This Week in Science

Science  10 Jun 2016:
Vol. 352, Issue 6291, pp. 1288
  1. Carbon Sequestration

    Inject, baby, inject!

    1. H. Jesse Smith

    Northern Lights above borehole at Iceland power station.

    PHOTO: GUNNAR SVANBERG

    Atmospheric CO2 can be sequestered by injecting it into basaltic rocks, providing a potentially valuable way to undo some of the damage done by fossil fuel burning. Matter et al. injected CO2 into wells in Iceland that pass through basaltic lavas and hyaloclastites at depths between 400 and 800 m. Most of the injected CO2 was mineralized in less than 2 years. Carbonate minerals are stable, so this approach should avoid the risk of carbon leakage.

    Science, this issue p. 1312

  2. Cancer Immunotherapy

    Outsourcing cancer immunotherapy

    1. Kristen L. Mueller

    Successful cancer immunotherapy depends on a patient's T cells recognizing tumor-specific mutations and then waging a lethal attack. Despite tumors harboring many mutations, most individuals have very few T cells that respond to these so-called “neo-antigens.” Strønen et al. isolated T cells from healthy donors that responded to predicted neo-antigens expressed by melanomas taken from three patients, sometimes including neo-antigens that the patient's own T cells ignored (see the Perspective by Yadav and Delamarre). Testing whether such an outsourcing strategy could improve clinical outcomes will be an important next step.

    Science, this issue p. 1337; see also p. 1275

  3. Neuronal Plasticity

    Ocular dominance plasticity reconsidered

    1. Peter Stern

    How neuronal circuits are established and reformed during development and learning is unclear. One idea is that cortical circuits have virtually unlimited plasticity and are rebuilt routinely from random components. An alternative view is that some of these connections are more or less preformed and rigid. Working in mice, Rose et al. looked at how visual cortical neurons change their response after monocular deprivation. After recovery, the response properties of the neurons returned to their pre-deprivation pattern. Thus, it is not the strong connectivity backbone but perhaps inhibitory and weaker connections that are changed temporarily during sensory deprivation, whereas a core circuitry returns to default mode even after several days of altered activity.

    Science, this issue p. 1319

  4. Nanomedicine

    Knocking down adhesion and inflammation

    1. Megan Frisk

    Inflammatory cells lodge in damaged regions of blood vessels (called plaques) by rolling along the vessel wall, planting themselves, and then passing through endothelial cells that line blood vessels. Cell adhesion molecules (CAMs) mediate this recruitment and transmigration process. Working in mice, Sager et al. delivered five CAM-targeting small interfering RNAs (siRNAs) inside nanoparticles optimized to reach endothelial cells. The siRNAs reduced leukocyte recruitment to plaques engineered to develop certain features of human atherosclerosis. The siRNAs also attenuated inflammation after myocardial infarction. Current therapies for cardiovascular disease do not target inflammatory cells, and this multipronged nanomedicine approach could complement existing options.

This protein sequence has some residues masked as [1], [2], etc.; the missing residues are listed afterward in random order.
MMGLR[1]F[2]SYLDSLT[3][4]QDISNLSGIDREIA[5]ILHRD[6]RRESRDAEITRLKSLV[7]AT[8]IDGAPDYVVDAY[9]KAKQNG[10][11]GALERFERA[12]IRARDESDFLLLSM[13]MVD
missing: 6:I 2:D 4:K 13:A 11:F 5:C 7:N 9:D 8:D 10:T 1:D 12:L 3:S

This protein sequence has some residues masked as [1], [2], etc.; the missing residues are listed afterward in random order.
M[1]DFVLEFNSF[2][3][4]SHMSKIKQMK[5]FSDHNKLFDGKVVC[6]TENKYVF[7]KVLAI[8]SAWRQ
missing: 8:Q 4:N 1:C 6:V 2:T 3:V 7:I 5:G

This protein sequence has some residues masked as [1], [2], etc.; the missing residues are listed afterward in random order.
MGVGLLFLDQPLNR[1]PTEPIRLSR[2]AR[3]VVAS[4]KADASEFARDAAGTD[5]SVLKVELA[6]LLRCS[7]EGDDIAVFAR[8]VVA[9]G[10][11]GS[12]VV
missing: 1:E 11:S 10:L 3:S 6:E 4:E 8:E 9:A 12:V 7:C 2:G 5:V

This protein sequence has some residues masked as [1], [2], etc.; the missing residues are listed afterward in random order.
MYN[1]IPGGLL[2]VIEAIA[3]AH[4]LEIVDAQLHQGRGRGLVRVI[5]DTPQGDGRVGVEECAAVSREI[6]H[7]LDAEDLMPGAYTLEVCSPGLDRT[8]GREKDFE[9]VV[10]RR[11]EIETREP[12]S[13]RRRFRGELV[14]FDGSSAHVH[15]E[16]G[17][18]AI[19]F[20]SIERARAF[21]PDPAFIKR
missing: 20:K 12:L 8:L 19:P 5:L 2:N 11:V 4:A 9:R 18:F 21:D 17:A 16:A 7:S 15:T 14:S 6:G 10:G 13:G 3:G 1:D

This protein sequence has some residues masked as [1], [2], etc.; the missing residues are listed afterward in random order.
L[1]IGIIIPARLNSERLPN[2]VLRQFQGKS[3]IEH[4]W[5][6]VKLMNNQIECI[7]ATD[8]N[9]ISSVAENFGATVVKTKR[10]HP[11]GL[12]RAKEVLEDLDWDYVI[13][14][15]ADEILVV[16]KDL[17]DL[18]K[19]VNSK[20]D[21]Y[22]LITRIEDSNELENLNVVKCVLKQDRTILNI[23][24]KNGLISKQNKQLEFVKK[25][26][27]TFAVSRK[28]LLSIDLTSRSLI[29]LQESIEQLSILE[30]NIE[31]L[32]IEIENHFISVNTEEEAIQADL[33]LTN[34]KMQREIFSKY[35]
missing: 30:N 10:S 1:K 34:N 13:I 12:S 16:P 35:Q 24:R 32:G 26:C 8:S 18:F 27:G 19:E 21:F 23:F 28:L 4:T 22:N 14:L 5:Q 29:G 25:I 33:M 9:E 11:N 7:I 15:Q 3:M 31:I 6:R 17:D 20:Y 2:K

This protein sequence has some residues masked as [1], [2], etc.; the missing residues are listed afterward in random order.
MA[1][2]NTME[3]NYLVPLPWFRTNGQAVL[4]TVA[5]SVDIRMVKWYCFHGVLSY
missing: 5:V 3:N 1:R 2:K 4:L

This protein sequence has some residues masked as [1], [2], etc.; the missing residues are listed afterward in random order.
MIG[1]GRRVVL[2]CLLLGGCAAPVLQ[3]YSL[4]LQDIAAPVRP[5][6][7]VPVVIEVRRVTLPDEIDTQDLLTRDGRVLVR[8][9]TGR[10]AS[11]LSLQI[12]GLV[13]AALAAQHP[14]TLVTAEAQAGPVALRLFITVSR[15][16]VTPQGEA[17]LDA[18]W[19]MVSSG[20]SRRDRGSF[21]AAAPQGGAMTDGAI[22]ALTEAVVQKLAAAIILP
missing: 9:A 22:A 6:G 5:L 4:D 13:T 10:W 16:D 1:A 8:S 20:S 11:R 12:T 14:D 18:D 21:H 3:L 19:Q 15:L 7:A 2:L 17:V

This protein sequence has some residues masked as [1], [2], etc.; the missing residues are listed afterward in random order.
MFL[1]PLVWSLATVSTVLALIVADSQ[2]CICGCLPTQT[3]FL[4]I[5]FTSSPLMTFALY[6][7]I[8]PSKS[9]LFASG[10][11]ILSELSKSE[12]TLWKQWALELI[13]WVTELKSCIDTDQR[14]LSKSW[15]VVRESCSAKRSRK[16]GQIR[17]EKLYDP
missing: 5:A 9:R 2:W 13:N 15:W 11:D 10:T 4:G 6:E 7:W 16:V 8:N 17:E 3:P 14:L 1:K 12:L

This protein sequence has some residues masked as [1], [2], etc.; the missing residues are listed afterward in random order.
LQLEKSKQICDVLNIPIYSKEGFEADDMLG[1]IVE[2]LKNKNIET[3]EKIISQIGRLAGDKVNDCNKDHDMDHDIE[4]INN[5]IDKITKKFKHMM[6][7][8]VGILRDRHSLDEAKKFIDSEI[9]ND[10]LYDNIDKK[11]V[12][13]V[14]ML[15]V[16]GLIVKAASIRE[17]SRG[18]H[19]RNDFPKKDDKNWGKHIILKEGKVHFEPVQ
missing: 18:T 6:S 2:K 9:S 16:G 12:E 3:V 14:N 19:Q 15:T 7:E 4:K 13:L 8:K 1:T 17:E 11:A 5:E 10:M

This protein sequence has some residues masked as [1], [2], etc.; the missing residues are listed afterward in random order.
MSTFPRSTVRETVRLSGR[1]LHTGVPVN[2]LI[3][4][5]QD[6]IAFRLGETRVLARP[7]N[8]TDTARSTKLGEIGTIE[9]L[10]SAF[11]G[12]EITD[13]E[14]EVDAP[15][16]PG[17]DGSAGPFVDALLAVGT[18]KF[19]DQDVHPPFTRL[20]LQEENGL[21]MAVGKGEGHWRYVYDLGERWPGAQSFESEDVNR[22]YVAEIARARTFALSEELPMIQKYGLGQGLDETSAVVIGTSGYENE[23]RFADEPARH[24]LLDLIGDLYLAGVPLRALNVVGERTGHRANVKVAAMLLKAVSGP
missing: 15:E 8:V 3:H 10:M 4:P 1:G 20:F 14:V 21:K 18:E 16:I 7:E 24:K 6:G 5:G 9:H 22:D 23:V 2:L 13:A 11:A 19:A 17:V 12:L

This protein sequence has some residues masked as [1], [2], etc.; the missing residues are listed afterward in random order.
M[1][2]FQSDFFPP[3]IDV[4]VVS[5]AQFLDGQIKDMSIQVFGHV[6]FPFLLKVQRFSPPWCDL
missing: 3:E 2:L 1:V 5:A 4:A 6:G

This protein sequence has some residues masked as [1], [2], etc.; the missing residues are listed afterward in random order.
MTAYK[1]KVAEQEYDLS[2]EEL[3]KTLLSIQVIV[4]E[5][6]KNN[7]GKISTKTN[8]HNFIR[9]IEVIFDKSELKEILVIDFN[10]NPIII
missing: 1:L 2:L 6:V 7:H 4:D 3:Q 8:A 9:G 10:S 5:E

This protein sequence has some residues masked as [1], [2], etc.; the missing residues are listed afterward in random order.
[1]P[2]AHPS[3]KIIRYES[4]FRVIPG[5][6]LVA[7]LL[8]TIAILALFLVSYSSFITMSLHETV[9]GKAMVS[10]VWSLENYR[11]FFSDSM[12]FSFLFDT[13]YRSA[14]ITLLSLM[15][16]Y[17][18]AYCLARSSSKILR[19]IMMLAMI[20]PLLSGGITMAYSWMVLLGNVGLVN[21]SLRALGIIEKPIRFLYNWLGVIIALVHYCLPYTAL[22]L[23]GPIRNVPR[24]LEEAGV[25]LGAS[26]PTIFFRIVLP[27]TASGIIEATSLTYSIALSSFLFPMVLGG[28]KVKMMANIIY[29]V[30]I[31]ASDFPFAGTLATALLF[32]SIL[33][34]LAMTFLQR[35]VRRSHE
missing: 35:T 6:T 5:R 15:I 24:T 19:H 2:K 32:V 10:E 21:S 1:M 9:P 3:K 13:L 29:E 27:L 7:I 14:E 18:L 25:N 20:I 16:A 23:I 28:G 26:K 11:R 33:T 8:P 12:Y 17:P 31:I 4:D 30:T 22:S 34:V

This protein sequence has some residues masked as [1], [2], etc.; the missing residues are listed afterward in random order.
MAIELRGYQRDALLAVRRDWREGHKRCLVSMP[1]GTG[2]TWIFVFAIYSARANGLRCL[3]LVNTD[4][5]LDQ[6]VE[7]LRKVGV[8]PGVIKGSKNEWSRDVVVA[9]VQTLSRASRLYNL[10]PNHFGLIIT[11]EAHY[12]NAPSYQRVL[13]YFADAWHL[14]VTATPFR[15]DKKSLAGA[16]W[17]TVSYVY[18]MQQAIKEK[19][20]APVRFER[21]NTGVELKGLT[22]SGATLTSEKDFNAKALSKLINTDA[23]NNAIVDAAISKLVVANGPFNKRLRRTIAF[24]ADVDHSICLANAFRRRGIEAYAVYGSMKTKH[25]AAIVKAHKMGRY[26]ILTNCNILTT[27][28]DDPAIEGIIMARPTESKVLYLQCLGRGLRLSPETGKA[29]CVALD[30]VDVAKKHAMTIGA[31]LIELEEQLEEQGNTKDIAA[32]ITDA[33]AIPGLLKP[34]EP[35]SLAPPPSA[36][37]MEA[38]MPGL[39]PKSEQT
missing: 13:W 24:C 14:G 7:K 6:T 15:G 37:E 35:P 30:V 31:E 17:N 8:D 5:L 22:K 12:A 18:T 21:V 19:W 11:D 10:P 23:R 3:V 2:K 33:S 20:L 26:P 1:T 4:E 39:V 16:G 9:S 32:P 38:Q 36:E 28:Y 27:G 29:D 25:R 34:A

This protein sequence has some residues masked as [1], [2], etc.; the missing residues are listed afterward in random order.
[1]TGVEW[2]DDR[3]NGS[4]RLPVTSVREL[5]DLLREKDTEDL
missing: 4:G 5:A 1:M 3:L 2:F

Sci. Transl. Med. 8, 342ra80 (2016).

  5. Brain Research

    Brain activity to represent the future

    1. Peter Stern

    How do humans navigate from A to B? Brown et al. developed a virtual reality task to investigate the neural representations that support human navigational planning. Highly specific activity of the hippocampus and related brain areas represented the future locations to which participants eventually moved. Network-level interactions of the hippocampus with the prefrontal cortex thus enable flexible representation of planned destinations.

    Science, this issue p. 1323

  6. Geophysics

    A microseismic turn off

    1. Brent Grocholski

    Certain strike-slip faults do not have the expected number of microearthquakes between larger earthquakes. Jiang and Lapusta suggest that this behavior is down to what the last big earthquake looked like. They found that microseismicity turns off if an earthquake's rupture runs deeper than the fault's locking depth. This appears to be the case along the famous San Andreas Fault and also along other strike-slip faults around the world. The discovery may allow for better estimates of historic earthquake magnitudes and improve hazard assessments.

    Aerial view of the San Andreas Fault.

    PHOTO: © KEVIN SCHAFER/ALAMY STOCK PHOTO

    Science, this issue p. 1293

  7. Development

    Altered fluid flow causes curved spine

    1. Beverly A. Purnell

    Adolescent idiopathic scoliosis is characterized by three-dimensional spinal curves and affects 3% of the world's children. However, the biological basis of this condition is unclear. Grimes et al. studied zebrafish models that likewise display a curved spine. Defects in the formation and function of motile cilia in the central nervous system perturbed the flow of cerebrospinal fluid (CSF), leading to abnormal spinal curvatures as the fish grew. Curves could be partially rescued by restoring CSF flow, suggesting potential therapeutic strategies if the same mechanism is shared in humans.